Klaira is the party’s Bard/Gunslinger and the only other Good character, so she’s forced into the role of “group conscience” pretty frequently.  She’s also on the run from Unseelie bounty hunters who want to return her to a twisted fey aristocrat who previously kept her around as an enslaved storyteller, Scheherazade-style.  During the Savour of Madness adventure in Ravenloft she got grafted with a reptillian tail remeniscent of a chameleon’s.

Wanted Belric

Belric is a Halfling… and also the child of an Olympian demigod from Arborea.  He’s a Sorcerer who specializes in lightning spells, a former Athar turned Sensate, and easily the whackiest character in the party – he’s got all the appetite of a Hobbit and a taste in mind-altering (and body-altering) substances that would match William Borroughs.  He eats and drinks everything: mysterious chaos-cheese from Limbo, age-reversing potion, Alignment-altering liquor, animal petitioners on the Beastlands, and dozens of other morsels and tinctures.  Chaotic Neutral to the core.  He was reincarnated as a Kobold for awhile.  He’s also bedded fallen celestials, fairies, and probably a few things I’ve forgotten about…

Wanted Achaia

Achaia is a Fetchling Rogue/Shadowdancer with a Stealth bonus so high I often don’t even call for Stealth checks anymore.  She can shapeshift and hide in plain sight, and steals pretty much anything that isn’t nailed down, which all goes into a capacious bag of holding.  She’s usually pretty self-serving but seems to have a soft spot for children and simialrly vulnerable types, going out of her way to aid the downtrodden and neglected.  The hat was filched from the Mad Hatter’s felinoid house.  She’s also got a nice little time-manipulating stopwatch a Paladin polymorphed into Goblin form gave her after an escapade on Acheron.

Wanted RulgaRulga was a character made by a player who unfortunately had to leave the campaign, but she was great while we had her.  A Dwarf Monk and member of the exacted Fated – who are something like Planescape’s Objectivists and Nietzscheans – she served as a major voice of reason (she was also the only Lawful character in a party full of Chaotic types).  She eventually met Arthur Pendragon in Avalon on Elysium – he was waiting to be recalled to Albion on the Prime Material Plane, but the party somehow convinced him to join them, and over time the two had an extremely strange off-kilter romance that survived several reincarnations.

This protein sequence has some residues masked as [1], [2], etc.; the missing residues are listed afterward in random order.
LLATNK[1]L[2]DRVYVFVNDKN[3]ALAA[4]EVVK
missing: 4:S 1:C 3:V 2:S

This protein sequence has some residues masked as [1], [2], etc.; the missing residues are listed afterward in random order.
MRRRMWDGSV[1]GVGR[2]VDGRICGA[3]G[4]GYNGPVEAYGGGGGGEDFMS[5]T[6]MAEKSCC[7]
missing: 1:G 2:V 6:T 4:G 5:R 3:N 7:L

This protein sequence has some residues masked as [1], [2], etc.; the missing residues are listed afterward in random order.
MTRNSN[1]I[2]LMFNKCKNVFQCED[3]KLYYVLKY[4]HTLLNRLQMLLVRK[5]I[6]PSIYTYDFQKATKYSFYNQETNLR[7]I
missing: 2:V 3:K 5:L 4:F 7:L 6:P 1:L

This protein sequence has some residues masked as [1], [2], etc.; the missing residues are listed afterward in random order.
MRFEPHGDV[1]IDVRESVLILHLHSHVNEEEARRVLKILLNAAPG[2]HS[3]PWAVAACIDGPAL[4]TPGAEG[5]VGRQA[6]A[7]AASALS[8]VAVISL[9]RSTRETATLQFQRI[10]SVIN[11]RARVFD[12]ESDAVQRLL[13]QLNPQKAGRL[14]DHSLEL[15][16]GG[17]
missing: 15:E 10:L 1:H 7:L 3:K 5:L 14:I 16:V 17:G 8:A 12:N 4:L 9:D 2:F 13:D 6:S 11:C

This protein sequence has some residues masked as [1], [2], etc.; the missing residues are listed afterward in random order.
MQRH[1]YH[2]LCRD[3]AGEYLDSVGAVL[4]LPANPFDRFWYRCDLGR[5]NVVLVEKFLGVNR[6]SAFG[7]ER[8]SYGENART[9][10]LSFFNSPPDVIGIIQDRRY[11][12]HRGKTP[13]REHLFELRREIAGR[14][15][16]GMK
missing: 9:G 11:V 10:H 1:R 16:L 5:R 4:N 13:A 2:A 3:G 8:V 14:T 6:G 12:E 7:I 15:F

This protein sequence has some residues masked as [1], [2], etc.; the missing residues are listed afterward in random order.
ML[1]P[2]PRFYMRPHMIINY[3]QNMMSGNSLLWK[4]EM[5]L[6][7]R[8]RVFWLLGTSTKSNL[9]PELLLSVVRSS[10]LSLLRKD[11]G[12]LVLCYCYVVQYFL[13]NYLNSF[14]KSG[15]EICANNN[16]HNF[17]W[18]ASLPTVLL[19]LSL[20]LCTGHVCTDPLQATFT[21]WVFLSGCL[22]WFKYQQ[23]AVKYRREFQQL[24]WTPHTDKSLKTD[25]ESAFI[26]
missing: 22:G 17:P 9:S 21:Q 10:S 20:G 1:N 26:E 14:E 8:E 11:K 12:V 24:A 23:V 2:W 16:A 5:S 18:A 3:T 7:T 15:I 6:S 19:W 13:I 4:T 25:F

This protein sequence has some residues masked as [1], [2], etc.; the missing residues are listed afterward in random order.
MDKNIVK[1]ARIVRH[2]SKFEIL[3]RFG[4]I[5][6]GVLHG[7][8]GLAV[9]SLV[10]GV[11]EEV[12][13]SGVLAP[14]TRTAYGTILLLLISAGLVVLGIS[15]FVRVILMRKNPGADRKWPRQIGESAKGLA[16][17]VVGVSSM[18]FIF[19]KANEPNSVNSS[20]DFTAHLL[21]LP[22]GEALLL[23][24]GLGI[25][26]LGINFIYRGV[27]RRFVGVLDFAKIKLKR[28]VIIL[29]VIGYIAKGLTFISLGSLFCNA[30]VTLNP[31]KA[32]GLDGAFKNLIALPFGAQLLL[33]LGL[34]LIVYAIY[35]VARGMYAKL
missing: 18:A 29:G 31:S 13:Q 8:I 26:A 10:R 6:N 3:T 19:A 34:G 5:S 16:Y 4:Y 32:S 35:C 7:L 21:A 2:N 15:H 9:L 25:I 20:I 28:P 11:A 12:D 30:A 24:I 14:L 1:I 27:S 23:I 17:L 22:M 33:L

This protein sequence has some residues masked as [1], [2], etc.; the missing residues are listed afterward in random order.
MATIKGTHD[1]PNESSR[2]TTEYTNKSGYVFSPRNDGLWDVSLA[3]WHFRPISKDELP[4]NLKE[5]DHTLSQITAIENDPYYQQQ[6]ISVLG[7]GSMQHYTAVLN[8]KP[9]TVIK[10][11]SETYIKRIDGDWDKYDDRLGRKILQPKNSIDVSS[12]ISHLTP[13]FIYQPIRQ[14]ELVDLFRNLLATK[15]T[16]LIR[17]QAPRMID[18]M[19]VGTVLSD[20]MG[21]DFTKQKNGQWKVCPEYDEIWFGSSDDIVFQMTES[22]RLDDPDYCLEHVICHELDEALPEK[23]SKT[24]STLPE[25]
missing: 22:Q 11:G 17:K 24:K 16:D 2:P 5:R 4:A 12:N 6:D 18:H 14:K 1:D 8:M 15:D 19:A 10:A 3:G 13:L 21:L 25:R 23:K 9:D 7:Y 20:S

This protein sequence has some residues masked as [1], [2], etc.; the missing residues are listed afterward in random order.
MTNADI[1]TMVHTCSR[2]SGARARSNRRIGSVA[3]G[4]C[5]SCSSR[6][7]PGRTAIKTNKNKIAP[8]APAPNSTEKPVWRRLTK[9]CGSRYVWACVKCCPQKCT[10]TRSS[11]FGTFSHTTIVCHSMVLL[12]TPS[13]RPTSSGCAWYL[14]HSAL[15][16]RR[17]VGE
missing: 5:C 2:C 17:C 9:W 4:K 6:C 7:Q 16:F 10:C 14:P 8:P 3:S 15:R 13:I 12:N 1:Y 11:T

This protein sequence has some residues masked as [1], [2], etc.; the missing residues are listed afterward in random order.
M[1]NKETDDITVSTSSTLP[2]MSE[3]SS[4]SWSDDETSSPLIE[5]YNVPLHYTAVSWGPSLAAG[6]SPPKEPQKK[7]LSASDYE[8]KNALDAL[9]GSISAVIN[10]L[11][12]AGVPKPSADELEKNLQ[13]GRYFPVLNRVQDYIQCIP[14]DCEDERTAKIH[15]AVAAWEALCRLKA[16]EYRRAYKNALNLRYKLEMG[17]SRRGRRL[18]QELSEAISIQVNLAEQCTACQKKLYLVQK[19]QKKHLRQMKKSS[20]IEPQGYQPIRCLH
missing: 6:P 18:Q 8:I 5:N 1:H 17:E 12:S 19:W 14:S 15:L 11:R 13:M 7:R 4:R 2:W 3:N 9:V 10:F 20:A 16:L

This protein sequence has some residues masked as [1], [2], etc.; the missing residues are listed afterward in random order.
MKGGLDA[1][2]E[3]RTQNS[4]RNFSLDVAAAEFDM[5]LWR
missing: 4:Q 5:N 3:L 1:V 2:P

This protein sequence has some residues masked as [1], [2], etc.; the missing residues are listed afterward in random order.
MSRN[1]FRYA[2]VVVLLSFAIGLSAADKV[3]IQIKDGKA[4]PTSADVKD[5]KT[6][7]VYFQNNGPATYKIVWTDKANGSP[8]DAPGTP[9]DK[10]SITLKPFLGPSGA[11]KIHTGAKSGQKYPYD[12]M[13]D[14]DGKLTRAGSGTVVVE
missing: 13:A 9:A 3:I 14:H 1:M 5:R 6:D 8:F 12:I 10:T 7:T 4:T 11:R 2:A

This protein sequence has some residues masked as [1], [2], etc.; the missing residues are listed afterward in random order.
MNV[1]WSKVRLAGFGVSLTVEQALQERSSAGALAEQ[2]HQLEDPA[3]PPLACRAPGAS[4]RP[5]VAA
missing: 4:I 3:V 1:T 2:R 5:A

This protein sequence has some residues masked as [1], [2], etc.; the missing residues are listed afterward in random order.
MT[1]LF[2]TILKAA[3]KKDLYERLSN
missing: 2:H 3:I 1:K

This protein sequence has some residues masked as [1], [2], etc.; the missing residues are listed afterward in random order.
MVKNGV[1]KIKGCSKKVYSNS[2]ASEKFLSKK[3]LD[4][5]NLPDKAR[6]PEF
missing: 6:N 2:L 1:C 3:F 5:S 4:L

Planescape Soundtracks

The main game I’m running these days is a Planescape campaign (for those that know the setting well, I’ve set it before the Faction War, using all the AD&D boxed sets and a lot of my own notes; for those that don’t know the setting well, you can find out more here). I run the setting very much as a sandbox: we’ve got a big, sprawling map of Sigil in the middle of the table that the players can interact with, and at any given time there’s about half a dozen plot-threads they can engage with and intertwine. Planescape is a challenging setting to run for a lot of reasons, but one of the biggest is tone.


As I interpret the setting, there are two major stylistic/generic elements at play in Planescape: noir and myth. On the one hand you’ve got a sort of gloomy urban fantasy vibe. Planars (especially Sigilians) cultivate a kind of hardened, jaded cynicism – they’re hardboiled. The world of noir is, in the words of famous noir critics Borde and Chaumeton, “oneiric, strange, erotic, ambivalent, and cruel.” The noir element is dark, surreal, world-weary; it’s about conspiracies, mysteries, dubious motives, and off-kilter misadventures. On the other hand there’s the myth element, which is kind of the opposite of noir – it’s about big, larger than life heroism and archetypes, spiritual forces, allegory, and ritual. These things are, in some sense, ultimately and inescapably opposed. Noir is a nihilistic genre about existential crisis, about grappling with the dark sides of the psyche in a universe without the comforts of some greater meaning or telos; there’s horror and terror and awe, but people in a noir universe are detached from these emotions, perhaps almost in contempt of them. Myth, on the other hand, is all about greater meaning, all about sublimity and intensity. Myth has Heroes in the Cambellian vein; noir has anti-heroes.